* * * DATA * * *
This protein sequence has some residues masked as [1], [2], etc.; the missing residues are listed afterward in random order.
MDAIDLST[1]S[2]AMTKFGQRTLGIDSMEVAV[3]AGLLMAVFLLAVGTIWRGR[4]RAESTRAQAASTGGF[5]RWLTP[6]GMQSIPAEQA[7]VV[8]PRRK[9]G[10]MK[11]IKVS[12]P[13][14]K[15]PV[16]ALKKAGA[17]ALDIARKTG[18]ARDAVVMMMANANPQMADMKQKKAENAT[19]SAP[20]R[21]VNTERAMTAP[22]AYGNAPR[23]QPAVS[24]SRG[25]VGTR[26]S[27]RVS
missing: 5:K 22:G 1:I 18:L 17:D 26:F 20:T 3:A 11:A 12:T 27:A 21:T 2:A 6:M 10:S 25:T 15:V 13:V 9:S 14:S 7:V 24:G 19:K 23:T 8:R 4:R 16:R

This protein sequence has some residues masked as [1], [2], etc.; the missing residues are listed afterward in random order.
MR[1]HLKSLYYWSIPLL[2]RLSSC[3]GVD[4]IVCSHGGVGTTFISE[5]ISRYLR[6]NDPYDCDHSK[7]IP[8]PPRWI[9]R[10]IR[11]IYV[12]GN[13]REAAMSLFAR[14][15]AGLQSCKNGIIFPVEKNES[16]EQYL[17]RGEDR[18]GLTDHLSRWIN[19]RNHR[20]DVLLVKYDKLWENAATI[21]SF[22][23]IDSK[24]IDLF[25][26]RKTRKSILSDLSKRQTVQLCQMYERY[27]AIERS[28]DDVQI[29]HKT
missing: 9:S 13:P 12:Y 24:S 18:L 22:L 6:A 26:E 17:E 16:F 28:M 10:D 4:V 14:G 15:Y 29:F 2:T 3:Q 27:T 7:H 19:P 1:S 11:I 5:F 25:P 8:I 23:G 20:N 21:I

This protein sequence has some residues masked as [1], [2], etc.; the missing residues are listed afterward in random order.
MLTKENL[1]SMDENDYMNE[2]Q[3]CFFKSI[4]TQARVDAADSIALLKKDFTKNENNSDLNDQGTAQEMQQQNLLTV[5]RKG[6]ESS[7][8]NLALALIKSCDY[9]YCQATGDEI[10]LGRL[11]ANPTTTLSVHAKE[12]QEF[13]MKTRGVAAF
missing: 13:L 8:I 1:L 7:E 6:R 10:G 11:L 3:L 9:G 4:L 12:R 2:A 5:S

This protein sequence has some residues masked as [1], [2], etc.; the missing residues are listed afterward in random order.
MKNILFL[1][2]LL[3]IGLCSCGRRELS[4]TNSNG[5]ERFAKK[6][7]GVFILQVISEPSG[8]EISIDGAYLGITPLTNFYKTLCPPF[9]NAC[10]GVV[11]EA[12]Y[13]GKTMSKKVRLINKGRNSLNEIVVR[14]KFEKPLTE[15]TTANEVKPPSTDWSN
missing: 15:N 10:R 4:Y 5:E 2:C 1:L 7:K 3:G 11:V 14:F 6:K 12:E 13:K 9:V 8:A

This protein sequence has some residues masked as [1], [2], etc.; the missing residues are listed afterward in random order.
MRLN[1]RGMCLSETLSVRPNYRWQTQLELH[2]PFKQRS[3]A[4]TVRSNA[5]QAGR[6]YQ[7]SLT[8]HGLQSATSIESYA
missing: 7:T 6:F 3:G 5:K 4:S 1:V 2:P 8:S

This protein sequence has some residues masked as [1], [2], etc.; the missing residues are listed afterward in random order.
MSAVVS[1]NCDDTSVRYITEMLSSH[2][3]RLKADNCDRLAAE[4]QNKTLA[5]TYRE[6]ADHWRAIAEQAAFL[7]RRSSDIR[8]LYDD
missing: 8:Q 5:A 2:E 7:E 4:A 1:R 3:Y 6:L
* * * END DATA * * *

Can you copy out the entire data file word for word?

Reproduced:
This protein sequence has some residues masked as [1], [2], etc.; the missing residues are listed afterward in random order.
MDAIDLST[1]S[2]AMTKFGQRTLGIDSMEVAV[3]AGLLMAVFLLAVGTIWRGR[4]RAESTRAQAASTGGF[5]RWLTP[6]GMQSIPAEQA[7]VV[8]PRRK[9]G[10]MK[11]IKVS[12]P[13][14]K[15]PV[16]ALKKAGA[17]ALDIARKTG[18]ARDAVVMMMANANPQMADMKQKKAENAT[19]SAP[20]R[21]VNTERAMTAP[22]AYGNAPR[23]QPAVS[24]SRG[25]VGTR[26]S[27]RVS
missing: 5:K 22:G 1:I 18:L 17:D 26:F 20:T 3:A 11:A 12:T 27:A 21:T 2:A 6:M 10:S 25:T 15:V 13:V 9:S 14:S 7:V 24:G 19:K 23:T 8:R 4:R 16:R

This protein sequence has some residues masked as [1], [2], etc.; the missing residues are listed afterward in random order.
MR[1]HLKSLYYWSIPLL[2]RLSSC[3]GVD[4]IVCSHGGVGTTFISE[5]ISRYLR[6]NDPYDCDHSK[7]IP[8]PPRWI[9]R[10]IR[11]IYV[12]GN[13]REAAMSLFAR[14][15]AGLQSCKNGIIFPVEKNES[16]EQYL[17]RGEDR[18]GLTDHLSRWIN[19]RNHR[20]DVLLVKYDKLWENAATI[21]SF[22][23]IDSK[24]IDLF[25][26]RKTRKSILSDLSKRQTVQLCQMYERY[27]AIERS[28]DDVQI[29]HKT
missing: 9:S 13:P 12:Y 24:S 18:L 22:L 6:A 26:E 17:E 16:F 28:M 10:D 4:V 14:G 15:Y 29:F 2:T 3:Q 27:T 7:H 19:P 1:S 11:I 5:F 25:P 8:I 23:G 20:N 21:I

This protein sequence has some residues masked as [1], [2], etc.; the missing residues are listed afterward in random order.
MLTKENL[1]SMDENDYMNE[2]Q[3]CFFKSI[4]TQARVDAADSIALLKKDFTKNENNSDLNDQGTAQEMQQQNLLTV[5]RKG[6]ESS[7][8]NLALALIKSCDY[9]YCQATGDEI[10]LGRL[11]ANPTTTLSVHAKE[12]QEF[13]MKTRGVAAF
missing: 13:L 8:I 1:L 7:E 6:R 10:G 11:L 3:L 9:G 4:L 12:R 2:A 5:S

This protein sequence has some residues masked as [1], [2], etc.; the missing residues are listed afterward in random order.
MKNILFL[1][2]LL[3]IGLCSCGRRELS[4]TNSNG[5]ERFAKK[6][7]GVFILQVISEPSG[8]EISIDGAYLGITPLTNFYKTLCPPF[9]NAC[10]GVV[11]EA[12]Y[13]GKTMSKKVRLINKGRNSLNEIVVR[14]KFEKPLTE[15]TTANEVKPPSTDWSN
missing: 15:N 10:R 4:Y 5:E 2:C 1:L 7:K 3:G 11:V 14:F 6:K 12:E 13:K 9:V 8:A

This protein sequence has some residues masked as [1], [2], etc.; the missing residues are listed afterward in random order.
MRLN[1]RGMCLSETLSVRPNYRWQTQLELH[2]PFKQRS[3]A[4]TVRSNA[5]QAGR[6]YQ[7]SLT[8]HGLQSATSIESYA
missing: 7:T 6:F 3:G 5:K 4:S 1:V 2:P 8:S

This protein sequence has some residues masked as [1], [2], etc.; the missing residues are listed afterward in random order.
MSAVVS[1]NCDDTSVRYITEMLSSH[2][3]RLKADNCDRLAAE[4]QNKTLA[5]TYRE[6]ADHWRAIAEQAAFL[7]RRSSDIR[8]LYDD
missing: 8:Q 5:A 2:E 7:E 4:A 1:R 3:Y 6:L